About two weeks ago, I wrote a column about the deepening legal gridlock in the San Francisco court system, where hundreds of defendants are still in jail awaiting trials that are slow to come.
Indeed, the city’s Superior Court system lagged due to COVID-19 restrictions, was understaffed and was not utilizing all available courtrooms. As a result, everyone’s Sixth Amendment right to a speedy and public trial was violated.
This upset our public defender, Mano Raju, who filed a lawsuit to get things back on track. Supervisor Hillary Ronen held a hearing on the matter. And The Examiner brought the problem to light, right there on the front page.
Here’s the update: On May 11, the Court of Appeal rejected Raju’s writ, which would have forced the court to open up more space to hold trials. But guess what? According to my sources in the PD office, all 11 courtrooms in the courthouse are open and the pace of trials is picking up.
I assume someone is reading The Examiner. Or listen to Raju and Ronen. Or all of the above.
“Despite the recent decision by the California Court of Appeals denying our motion to grant relief to our clients, the ongoing litigation efforts and public pressure we bring to the courts of SF, and recent coverage of the San Francisco Examiner, ultimately fueled the action,” Raju said. “We continue to push for the constitutional protections of our clients which will continue to be violated without the enforcement of (trial) deadlines.”
Supervisor Ronen agreed.
“Over the past two years, the court has continually violated the rights of justice (for) individuals by continuing their trials beyond statutory deadlines, leaving presumed innocent people languishing in cages,” Ronen told The Examine. “With continued pressure from my office and the public defender, all 11 courthouse courtrooms are now open for criminal trials. This is the first step towards addressing the huge backlog of criminal trials caused by court practice and I hope those who have waited so long for their day in court, both defendants and victims, will get justice. .
While this is a great development for those who sit in turmoil awaiting trial, there is still a long way to go. San Francisco’s court system has lagged behind other counties in California throughout the pandemic and continues to lag behind. Orange Country, for example, stayed on top of its criminal trials throughout the backlog by suspending civil trials during the early stages of the pandemic, according to the public defender’s office.
Here in San Francisco, many court proceedings have gone digital during the darkest days of COVID, and civil lawsuits have continued as well. But the backlog of criminal trials kept piling up.
As of May 6, there were 441 felony defendants in the system with cases past their last trial date, meaning the wait has exceeded the legal time frame. Among them, 221 remain incarcerated. (That number was up to about 250 at the start of the year.) There are also 187 misdemeanor defendants whose cases have passed their last day of trial, and 29 of them are incarcerated.
These are not good numbers. They could improve if the Civic Center courtrooms upgraded. They are still underutilized, according to the Public Defender’s Office. The courts say they are doing their best.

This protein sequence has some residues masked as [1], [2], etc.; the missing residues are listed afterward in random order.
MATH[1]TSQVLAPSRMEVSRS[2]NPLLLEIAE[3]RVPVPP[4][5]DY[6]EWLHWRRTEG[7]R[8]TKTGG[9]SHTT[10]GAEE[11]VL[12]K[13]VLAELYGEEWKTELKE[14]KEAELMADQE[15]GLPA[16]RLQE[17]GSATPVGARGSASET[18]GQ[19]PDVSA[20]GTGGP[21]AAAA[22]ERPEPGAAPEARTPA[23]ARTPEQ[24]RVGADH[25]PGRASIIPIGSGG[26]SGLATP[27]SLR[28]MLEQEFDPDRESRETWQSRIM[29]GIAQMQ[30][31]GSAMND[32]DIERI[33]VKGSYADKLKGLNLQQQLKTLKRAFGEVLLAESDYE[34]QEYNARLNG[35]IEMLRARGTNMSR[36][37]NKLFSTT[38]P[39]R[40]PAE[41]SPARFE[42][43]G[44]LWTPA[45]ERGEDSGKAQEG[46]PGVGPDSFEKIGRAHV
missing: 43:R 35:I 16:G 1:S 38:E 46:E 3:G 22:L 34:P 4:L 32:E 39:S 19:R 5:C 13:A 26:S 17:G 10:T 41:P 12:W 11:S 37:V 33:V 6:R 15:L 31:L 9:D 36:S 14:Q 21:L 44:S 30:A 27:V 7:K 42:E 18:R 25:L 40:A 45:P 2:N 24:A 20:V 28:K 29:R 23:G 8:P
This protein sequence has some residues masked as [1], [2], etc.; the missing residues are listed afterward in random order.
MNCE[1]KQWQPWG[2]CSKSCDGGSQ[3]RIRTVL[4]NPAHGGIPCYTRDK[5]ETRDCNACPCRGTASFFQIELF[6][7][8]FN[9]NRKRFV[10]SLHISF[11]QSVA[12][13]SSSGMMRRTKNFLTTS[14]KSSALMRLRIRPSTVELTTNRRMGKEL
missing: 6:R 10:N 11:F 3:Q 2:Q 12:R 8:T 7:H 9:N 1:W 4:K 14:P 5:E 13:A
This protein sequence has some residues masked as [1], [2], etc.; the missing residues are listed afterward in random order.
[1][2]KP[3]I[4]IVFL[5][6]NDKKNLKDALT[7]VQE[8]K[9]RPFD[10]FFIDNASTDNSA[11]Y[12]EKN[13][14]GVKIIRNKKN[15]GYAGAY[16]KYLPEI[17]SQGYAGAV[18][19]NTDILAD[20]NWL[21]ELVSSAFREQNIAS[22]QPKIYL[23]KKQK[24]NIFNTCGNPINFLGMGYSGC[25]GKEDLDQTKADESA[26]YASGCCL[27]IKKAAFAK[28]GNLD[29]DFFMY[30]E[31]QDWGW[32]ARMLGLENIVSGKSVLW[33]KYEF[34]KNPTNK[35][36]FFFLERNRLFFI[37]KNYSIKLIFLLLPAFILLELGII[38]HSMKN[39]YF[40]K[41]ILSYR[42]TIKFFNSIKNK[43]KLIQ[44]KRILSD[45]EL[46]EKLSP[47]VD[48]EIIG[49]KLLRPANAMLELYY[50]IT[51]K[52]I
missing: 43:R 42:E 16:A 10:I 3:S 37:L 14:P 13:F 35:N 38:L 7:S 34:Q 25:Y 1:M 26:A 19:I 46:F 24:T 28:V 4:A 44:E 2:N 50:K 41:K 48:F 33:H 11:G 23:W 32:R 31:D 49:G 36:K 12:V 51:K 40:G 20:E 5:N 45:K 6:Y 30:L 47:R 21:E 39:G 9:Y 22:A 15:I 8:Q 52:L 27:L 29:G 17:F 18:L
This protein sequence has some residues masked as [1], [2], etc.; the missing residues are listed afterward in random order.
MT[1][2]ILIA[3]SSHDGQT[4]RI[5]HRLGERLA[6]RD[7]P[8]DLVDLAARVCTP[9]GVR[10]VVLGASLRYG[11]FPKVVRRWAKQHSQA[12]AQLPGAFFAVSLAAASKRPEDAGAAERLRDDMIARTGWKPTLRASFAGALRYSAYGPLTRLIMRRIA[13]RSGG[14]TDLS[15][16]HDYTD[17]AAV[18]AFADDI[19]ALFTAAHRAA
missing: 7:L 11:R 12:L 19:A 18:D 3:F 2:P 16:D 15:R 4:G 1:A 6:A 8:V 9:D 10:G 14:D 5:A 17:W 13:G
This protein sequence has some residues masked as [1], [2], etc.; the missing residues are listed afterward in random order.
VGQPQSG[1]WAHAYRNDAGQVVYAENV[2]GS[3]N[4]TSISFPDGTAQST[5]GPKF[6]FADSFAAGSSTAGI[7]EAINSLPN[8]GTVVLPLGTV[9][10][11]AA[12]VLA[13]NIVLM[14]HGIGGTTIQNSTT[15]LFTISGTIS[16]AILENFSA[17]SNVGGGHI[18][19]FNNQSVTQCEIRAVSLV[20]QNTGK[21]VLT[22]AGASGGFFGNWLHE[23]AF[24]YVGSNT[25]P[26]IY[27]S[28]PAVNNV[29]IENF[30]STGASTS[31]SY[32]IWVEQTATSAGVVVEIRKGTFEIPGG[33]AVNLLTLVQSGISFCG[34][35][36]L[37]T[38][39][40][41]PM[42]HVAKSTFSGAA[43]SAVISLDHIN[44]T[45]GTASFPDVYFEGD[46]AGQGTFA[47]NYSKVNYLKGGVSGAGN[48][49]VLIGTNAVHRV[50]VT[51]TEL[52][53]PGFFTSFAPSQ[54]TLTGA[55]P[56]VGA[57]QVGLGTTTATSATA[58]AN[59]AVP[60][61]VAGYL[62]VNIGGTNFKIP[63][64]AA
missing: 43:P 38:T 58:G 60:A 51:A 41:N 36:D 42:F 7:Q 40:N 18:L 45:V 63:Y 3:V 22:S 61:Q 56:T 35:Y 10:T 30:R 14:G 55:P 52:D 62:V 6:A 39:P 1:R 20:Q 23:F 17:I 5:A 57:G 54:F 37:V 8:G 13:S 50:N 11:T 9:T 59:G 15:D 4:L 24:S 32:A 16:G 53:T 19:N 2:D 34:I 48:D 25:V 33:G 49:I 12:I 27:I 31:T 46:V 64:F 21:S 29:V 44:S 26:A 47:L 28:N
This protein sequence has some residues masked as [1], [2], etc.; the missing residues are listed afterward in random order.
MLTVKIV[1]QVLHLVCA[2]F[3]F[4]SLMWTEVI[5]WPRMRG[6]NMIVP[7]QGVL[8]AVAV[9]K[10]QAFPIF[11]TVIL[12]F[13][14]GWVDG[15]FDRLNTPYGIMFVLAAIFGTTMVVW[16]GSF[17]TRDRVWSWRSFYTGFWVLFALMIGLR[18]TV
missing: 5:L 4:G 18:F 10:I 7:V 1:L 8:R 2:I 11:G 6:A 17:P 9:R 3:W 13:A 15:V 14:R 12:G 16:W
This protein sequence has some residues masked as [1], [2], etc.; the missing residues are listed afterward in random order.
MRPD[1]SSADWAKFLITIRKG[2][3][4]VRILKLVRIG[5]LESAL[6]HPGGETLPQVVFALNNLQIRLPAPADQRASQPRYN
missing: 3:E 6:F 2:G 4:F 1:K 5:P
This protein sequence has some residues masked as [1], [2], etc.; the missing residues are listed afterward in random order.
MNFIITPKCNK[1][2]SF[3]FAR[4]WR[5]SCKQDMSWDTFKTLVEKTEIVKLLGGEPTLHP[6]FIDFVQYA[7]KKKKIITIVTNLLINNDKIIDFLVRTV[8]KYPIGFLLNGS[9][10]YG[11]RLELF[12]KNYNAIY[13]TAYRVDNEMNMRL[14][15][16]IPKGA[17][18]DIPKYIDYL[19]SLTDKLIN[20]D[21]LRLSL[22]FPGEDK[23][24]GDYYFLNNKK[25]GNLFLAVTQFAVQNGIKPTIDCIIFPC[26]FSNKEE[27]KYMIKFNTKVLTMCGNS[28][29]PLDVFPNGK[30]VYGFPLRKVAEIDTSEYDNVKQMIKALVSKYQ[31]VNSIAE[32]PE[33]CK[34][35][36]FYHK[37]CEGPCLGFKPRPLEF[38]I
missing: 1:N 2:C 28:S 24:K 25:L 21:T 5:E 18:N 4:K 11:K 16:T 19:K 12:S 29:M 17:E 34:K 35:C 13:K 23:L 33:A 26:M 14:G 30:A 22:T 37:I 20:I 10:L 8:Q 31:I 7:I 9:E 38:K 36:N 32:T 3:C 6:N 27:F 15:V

“The canons of judicial ethics prohibit the court from commenting on ongoing litigation. The court continues its commitment to justice by processing all cases as quickly as possible in the difficult circumstances presented by the pandemic,” said Ken Garcia, director of communications for the court.
Ronen also expressed concern that the backlog is related to the lack of trial security personnel, which is provided by the sheriff’s department. Some believe the sheriff’s resources are being used to beef up security to stem the upsurge in retail theft in the city. But, with available public funds at stake, there should be enough money to pay for this detail, as well as court staff. To be exact, the state has a statewide budget of $16 million to support the courts, according to the PD. If county courts need additional services, they can request additional funds from Sacramento.
“For two years now, the courts have told us they cannot hold felony trials at the Civic Center courthouse, but have made no effort to address alleged security concerns, or seek alternative locations. in a city full of empty buildings,” Raju said. “While this breakthrough is promising, it comes two years after a pandemic that kept hundreds of people – who have not been convicted of a crime – in prison under 23-hour lockdown conditions without any family visits. in person. These conditions have caused incalculable physical and psychological damage to them and their families, which does not make the community any safer in the short or long term.
Another big concern at play here is the desperate defendants. If you’re in jail and your trial date isn’t anywhere on the site, you’re much more willing to accept a deal and plead guilty. Everything to escape cheese sandwiches and the horrors of incarceration.
To do the right thing and uphold our Constitution, the San Francisco Super Court system must do everything it can to catch up on delayed trials and give everyone their right to justice. We have taken a step in the right direction. But this is only one step. Let’s try to take a leap?
The Arena, a column by Al Saracevic of The Examiner, explores San Francisco’s playing field, from politics and technology to sports and culture. Send your tips, jokes and quotes to [email protected] Sign up for his weekly newsletter here. And follow him on Twitter @alsaracevic.